Review: Terra Nova Jupiter Lite bivi bag
If you thought bivying isn’t for you, a night in the Jupiter Lite could change your mind. It combines the benefits of a bivi – lightweight, small, easy to set up, discreet – with some of the benefits of a small tent, such as headroom and space to breathe.
Packed, it’s about the length of a loaf of bread but with half the girth. It takes seconds to set up with six pegs and a hoop pole, and the version I tested weighed 650g (100g more than listed).
Compared to the Alpkit and British Army bivis I’ve used in the past, the Jupiter Lite was luxury. The hooped entrance meant I could read under cover, as well as store some clothing, phone, camera and so on.
More importantly, it meant that the claustrophobic feeling you can get with some bivis when you cinch them up against elements will never be a concern. I’m just under 5'8", but even Cycling UK’s 6'6" director of development was able to fit with room to spare.
I’ve been using it in the hot summer months, and have found a sleeping bag liner sufficient for a comfortable night’s sleep down south, though there’s ample space for a three-season sack. There’s an outer mesh door and an inner waterproof door. With the inner unzipped, I had fresh air, no condensation, and also no bugs.
It’s been so dry these past months, I’ve had no chance to test it in the wet. But as it’s popular among walkers in Scotland, I’ve every confidence in its ability to see off a wet and windy evening.
On its first outing, I tore off one of the fittings where the pole attaches, but fixed it for the night with a little work. A week later a replacement was sent, with apologies, from the Derbyshire HQ. The Jupiter Lite is guaranteed for the original owner against defects in materials and workmanship for the lifetime of the product.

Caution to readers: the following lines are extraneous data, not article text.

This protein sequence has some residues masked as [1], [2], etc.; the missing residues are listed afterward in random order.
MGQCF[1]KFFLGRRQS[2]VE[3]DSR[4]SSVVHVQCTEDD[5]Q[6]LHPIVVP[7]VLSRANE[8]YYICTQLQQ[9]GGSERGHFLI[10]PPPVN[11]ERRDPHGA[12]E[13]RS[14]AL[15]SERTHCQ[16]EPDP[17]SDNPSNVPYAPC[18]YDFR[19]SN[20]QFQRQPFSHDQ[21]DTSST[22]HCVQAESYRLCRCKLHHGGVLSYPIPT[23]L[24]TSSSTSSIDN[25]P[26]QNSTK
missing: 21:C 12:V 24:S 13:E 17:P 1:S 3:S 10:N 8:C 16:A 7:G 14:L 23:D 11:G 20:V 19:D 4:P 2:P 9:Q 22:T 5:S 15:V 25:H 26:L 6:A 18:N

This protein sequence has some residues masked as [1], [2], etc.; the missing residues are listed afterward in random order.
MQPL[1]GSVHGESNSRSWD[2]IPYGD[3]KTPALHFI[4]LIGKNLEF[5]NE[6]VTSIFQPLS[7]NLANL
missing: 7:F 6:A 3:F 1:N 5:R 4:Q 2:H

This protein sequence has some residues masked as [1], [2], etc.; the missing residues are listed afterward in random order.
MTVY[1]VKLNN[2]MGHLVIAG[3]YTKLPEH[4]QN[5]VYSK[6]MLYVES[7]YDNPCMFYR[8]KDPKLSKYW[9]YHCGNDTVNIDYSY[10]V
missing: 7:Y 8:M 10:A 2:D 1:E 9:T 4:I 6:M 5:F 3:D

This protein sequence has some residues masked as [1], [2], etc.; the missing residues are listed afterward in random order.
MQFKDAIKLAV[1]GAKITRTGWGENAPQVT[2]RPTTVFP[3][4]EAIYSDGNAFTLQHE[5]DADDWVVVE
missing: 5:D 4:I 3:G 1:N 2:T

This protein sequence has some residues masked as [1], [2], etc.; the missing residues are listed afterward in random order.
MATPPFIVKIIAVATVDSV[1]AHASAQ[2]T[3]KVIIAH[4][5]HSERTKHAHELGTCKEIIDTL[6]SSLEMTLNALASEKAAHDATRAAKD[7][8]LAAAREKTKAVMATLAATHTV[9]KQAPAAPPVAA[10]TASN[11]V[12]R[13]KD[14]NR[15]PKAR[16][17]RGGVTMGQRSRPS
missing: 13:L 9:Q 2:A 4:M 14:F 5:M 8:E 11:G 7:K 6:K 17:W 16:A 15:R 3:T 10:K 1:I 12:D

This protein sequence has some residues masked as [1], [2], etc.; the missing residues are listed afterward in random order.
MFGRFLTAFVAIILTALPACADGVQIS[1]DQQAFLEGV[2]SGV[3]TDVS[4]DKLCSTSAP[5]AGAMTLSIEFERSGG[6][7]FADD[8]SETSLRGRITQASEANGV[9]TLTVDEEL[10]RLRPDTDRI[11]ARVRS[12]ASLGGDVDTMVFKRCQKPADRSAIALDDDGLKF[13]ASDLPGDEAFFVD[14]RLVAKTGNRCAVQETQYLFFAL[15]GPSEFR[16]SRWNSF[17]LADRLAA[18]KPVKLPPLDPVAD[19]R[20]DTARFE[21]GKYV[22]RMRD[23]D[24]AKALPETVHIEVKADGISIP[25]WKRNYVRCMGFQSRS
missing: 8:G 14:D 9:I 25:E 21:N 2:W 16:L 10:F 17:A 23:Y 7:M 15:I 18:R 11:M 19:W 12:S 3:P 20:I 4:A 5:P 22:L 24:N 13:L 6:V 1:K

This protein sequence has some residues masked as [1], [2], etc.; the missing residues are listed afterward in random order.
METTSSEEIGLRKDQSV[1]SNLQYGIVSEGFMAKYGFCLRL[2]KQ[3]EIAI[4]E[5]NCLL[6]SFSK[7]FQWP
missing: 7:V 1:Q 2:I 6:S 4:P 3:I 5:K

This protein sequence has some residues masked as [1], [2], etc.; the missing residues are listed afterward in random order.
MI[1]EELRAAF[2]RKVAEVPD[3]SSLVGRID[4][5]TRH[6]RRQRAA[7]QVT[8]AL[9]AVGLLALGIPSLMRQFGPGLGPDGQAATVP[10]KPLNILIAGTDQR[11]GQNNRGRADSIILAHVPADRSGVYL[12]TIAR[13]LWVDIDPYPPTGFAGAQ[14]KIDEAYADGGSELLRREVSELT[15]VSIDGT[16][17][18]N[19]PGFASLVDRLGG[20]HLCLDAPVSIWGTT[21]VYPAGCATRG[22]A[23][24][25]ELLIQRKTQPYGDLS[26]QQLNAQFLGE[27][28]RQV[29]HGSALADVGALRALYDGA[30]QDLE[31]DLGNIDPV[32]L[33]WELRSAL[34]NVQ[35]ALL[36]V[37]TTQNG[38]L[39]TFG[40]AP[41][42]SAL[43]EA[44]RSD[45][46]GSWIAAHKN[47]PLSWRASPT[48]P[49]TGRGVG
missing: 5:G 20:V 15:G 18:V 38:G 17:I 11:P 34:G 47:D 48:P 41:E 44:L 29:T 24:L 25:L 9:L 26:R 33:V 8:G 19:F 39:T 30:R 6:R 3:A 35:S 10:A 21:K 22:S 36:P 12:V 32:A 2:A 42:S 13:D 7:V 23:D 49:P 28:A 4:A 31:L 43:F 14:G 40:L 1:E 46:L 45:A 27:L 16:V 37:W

For touring or bikepacking trips where I want to minimise weight but also be comfortable, I can see the Jupiter Lite being my go-to shelter. It is a pretty penny for a one-man bivi, but Terra Nova has a pedigree in building shelters for Everest expeditions, coupled with good customer service. And, ultimately, a good night’s sleep is priceless!
Tera Nova Jupiter Lite, £275
- Lightweight and packs small
- Spacious and breathable
- Expensive for a bivi
Rab Ridge Raider, £350
A hardier rival to the Jupiter Lite. Online reviews say it weighs over 1kg and is relatively bulky but that it makes up for it in terms of performance.
Alpkit Hunka, £54.99
At the other end of the spectrum is the no-frills Hunka (also in XL) from Alpkit. A waterproof jacket for your sleeping bag, it packs small and keeps you dry, but condensation is inevitable.